"Document, document, document," says Kirchen. "The proof is in the documentation. If something goes awry you still have some means of recourse. Ultimately, in court, the person who has the proof will win if the other party only has hearsay."
Snap photos of both vehicles before you move them as well as close-ups of the damage on both cars.
You may want to forgo the photos if you are at fault. Thomas Simeone with Simeone & Miller in Washington, D.C., says, "Take photos of the vehicles and the accident scene if they will help you. If they will not, do not create evidence that can be used against you."
Now call the police. A police report is the ultimate documentation if you end up in court. In most cases, the police will determine fault based on their research of the accident scene. At the very least the cops should provide you with a Driver Exchange of Information form.
Don't worry about the police notifying your insurer. "There is not much likelihood that your insurer would learn of the accident. Police reports are only distributed to insurance companies by request," says Rauber.
Again, Simeone looks at the other side of the equation. "If you were at fault, do not attempt to obtain a police report -- it will only provide documentation against you."
Your state may require an accident report for accidents above a certain threshold.
Kirchen suggests getting the at-fault driver to sign an agreement admitting liability and promising to pay.
No matter what, be sure to have the following information before you leave the scene:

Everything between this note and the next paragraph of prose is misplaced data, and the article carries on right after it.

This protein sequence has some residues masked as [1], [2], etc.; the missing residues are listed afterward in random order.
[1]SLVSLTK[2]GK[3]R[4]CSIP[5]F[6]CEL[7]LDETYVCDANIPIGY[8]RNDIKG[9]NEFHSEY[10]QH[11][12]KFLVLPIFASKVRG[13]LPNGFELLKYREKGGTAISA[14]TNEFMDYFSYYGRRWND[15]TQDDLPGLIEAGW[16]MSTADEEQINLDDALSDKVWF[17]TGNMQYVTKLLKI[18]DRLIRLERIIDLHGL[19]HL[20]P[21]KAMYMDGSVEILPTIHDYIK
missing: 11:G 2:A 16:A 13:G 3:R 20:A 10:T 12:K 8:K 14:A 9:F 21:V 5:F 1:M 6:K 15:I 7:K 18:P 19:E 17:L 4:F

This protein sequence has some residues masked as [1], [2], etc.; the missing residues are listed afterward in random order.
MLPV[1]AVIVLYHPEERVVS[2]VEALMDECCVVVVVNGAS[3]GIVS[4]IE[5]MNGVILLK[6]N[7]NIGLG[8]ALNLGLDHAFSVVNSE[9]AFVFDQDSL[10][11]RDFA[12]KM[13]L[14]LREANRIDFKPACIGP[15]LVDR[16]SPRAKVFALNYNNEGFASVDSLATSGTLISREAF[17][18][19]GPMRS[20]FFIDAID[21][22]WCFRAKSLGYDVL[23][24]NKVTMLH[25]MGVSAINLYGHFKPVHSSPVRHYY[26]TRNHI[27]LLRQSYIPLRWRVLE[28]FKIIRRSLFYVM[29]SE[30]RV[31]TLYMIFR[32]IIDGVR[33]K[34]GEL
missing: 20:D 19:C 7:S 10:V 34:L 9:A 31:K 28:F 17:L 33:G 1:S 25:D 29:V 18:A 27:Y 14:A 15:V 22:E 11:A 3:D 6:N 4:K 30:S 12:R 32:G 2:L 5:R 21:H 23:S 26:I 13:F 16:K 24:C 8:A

- Name, address and phone number of the other driver
- Driver's license number -- consider snapping a photo with your phone
- Name, phone number and policy number of the other driver's car insurer, just in case
Repairing your car
Coming to an agreement at the accident scene is only half the battle.
Expect some back and forth before you come to a final resolution. Setting a deadline is important; the longer it drags on, the more complicated a claim will become if you have to go to the other driver's insurer. If an agreement cannot be reached, or you lose confidence in the other person's ability to cover the damages, file a claim with the driver's insurance company immediately.
To begin, Kirchen recommends getting three estimates. "It is very possible the estimates will come back higher than either party expected. Unseen damage can often be expensive," he warns.
If the estimate is too high, it may be time to get the insurance companies involved.
The range of acceptable agreements is wide and will be unique to your particular situation and accident, but the innocent party can reasonably expect a rental car for extended repairs, use of original-equipment manufacturer (OEM) parts, and the right to choose the repair shop.
Putting it behind you
When the car is ready to get back on the road, there should be some final paperwork, especially if you are at fault. The at-fault party will want to ensure that the repairs end the incident.
Kirchen recommends getting the other party to sign a release of claims. "This ensures that the other party cannot come back to you saying they want to be paid for diminution of value or that they suddenly have injuries," he advises.
Simeone looks at the other side of the coin. "If you are the one injured and receiving money, try to avoid signing a release, so that you have the right to seek more money at a later date, if necessary."
This article originally appeared on Insurance.com.